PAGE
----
Danger provides its own reward
Published 6:23 am Friday, May 27, 2016
I like my job. One of the reasons I do is because I get to hear quite a few stories in my line of work. Who doesn’t like a good story?
On Wednesday, I got to spend a fair bit of the morning in a watermelon patch (but more about that after the story comes out) and last week I got to walk through Cassidy Park with our lieutenant governor. Of course, there are also the government meetings. But recently, I had the opportunity to speak with some volunteer firefighters who told me the story of a water rescue gone wrong on March 11.
It would be easy to say that these men went beyond the call of duty when they tried to rescue a man trapped by raging floodwaters but, as Chief Kenny Nichols himself pointed out, they were just doing what they’d signed up to do — to help out. They’re firefighters, after all. Don’t we expect such daring and risk from our first responders?
And while they didn’t battle a fire on March 11, I should say here that by “helping out,” these men risked their lives in floodwater and found themselves stranded on tree branches for hours while they awaited rescue.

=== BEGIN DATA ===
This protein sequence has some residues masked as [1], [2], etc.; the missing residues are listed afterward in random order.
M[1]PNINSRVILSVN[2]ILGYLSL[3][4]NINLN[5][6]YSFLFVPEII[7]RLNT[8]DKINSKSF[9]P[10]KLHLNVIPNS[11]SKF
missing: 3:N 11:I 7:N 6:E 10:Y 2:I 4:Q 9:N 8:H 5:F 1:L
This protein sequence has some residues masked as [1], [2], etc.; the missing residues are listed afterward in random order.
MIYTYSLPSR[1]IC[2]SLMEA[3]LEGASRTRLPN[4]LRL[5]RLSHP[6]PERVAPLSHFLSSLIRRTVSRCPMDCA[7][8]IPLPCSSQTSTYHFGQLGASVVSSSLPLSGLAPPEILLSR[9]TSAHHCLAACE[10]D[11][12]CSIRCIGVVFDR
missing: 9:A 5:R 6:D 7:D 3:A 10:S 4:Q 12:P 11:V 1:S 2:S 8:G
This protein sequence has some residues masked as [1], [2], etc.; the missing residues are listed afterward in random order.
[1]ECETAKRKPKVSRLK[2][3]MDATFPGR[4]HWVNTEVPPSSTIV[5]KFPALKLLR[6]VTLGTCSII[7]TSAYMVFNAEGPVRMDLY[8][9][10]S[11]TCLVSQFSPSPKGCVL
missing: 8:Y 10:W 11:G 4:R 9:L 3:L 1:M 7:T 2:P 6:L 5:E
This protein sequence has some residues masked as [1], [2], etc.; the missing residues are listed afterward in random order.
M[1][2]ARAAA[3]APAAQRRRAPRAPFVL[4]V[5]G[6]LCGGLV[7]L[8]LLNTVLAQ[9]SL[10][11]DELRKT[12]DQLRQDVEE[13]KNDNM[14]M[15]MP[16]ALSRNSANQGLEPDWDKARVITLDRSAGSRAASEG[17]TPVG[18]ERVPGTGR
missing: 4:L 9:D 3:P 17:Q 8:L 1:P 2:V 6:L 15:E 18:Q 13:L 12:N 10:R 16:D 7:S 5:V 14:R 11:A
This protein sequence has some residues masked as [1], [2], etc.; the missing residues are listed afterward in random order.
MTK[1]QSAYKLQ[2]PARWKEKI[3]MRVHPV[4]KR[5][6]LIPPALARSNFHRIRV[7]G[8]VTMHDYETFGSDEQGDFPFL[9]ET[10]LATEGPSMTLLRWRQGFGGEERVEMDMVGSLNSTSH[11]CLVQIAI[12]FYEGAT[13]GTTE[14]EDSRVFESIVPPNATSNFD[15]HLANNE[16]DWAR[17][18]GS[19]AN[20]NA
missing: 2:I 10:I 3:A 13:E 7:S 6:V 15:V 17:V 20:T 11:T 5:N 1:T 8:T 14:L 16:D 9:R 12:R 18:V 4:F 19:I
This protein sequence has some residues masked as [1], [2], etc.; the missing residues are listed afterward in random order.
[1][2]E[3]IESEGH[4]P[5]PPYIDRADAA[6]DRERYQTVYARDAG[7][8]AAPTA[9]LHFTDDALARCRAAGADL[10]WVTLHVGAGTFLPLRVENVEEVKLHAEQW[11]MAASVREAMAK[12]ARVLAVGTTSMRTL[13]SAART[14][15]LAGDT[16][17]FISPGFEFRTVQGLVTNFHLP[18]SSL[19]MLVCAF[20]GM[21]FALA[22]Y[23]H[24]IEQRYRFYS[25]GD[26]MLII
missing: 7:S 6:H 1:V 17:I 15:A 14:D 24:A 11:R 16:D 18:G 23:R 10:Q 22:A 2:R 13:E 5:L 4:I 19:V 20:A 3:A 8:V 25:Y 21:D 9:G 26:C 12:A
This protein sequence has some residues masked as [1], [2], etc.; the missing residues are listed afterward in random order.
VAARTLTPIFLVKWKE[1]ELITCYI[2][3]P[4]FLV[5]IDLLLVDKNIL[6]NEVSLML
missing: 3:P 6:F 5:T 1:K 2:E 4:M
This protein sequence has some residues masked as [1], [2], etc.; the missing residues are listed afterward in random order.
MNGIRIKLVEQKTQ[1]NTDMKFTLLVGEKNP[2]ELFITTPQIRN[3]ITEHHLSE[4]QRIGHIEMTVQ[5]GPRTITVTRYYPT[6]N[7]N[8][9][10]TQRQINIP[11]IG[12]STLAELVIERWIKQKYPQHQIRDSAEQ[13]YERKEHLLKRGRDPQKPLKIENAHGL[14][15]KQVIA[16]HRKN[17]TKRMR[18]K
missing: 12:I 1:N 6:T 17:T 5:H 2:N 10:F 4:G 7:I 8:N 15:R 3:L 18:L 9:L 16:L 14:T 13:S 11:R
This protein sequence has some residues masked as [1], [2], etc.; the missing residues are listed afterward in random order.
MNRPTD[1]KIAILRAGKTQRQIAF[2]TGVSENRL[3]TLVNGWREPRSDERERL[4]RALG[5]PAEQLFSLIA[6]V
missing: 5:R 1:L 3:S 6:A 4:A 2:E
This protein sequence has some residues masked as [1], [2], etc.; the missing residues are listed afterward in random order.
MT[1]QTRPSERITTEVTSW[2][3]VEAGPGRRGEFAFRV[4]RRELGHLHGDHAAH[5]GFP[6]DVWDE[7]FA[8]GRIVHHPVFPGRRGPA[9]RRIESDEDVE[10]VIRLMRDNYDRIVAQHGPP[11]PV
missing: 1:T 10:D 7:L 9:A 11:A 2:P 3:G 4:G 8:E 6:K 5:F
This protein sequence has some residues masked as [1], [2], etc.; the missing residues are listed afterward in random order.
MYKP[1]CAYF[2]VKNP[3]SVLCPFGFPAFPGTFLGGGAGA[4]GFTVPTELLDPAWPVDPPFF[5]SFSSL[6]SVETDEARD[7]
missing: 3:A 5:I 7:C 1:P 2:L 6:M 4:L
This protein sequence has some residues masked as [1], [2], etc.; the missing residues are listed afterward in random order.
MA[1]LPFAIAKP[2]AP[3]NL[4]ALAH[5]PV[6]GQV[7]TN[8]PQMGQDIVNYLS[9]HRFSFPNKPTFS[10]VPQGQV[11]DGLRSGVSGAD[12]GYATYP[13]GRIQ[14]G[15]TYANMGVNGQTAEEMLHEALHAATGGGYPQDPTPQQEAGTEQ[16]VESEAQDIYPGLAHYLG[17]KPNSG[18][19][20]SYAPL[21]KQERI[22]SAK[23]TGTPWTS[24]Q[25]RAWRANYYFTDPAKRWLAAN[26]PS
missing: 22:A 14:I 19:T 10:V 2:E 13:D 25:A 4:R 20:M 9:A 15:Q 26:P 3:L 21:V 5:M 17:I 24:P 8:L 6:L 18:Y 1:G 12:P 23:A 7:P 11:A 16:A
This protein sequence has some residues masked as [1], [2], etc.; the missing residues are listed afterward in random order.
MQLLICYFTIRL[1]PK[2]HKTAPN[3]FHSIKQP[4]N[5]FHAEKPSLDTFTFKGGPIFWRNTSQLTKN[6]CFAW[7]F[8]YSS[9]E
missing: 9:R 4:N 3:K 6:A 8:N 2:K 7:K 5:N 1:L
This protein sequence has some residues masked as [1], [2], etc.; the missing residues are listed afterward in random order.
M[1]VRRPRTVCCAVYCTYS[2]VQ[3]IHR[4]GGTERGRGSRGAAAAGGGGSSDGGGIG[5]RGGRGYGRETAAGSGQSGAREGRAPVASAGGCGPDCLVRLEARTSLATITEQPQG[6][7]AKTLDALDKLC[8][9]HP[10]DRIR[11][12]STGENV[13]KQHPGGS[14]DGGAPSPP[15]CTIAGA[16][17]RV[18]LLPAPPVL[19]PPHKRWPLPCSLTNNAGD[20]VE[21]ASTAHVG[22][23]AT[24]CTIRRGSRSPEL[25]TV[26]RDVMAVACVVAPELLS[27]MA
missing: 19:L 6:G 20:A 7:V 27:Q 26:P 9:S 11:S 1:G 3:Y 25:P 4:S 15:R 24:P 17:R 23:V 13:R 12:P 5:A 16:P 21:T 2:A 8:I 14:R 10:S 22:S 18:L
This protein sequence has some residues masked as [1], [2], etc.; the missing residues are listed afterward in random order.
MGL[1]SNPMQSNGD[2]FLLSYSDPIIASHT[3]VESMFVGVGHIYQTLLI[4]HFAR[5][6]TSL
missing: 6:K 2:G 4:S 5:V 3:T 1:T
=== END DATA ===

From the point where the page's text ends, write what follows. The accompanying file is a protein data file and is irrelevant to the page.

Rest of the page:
I think every one of us would like to think we would do whatever it took to save someone or do the right thing. I know I would like to think I would like to have the presence of mind to remain calm and go forward into danger on behalf of someone else.
But, to be honest, I don’t know that I’ve even had an opportunity to make such a decision one way or another. I cannot point to any particular example in my own life where I have acquitted myself with much bravery or selflessness. I have no idea how I would stand under proverbial fire. I can’t be alone in this lacking.
How many times does the average person face such a decision, anyway? In the neat and tidy civilian world, only should we perchance stumble upon some terrible accident or tragedy would we face a test of ourselves. Thankfully, serious car accidents and tragedies do not happen with much frequency around here.
And so while it is right and natural for the community to honor the volunteer firefighters and the sheriff’s deputies for what they did March 11, I suspect those men have earned a more meaningful reward — the knowledge of what they would do when faced with serious danger and potential catastrophe.
I don’t say most of us would have done anything different. Maybe we all would have willingly attempted a water rescue and then remained calm while stuck in a tree. Maybe so.
But we don’t know, because we weren’t there. And most of us never will be there, either.
Jesse Wright is the managing editor at The Daily News. You can email him at email@example.com.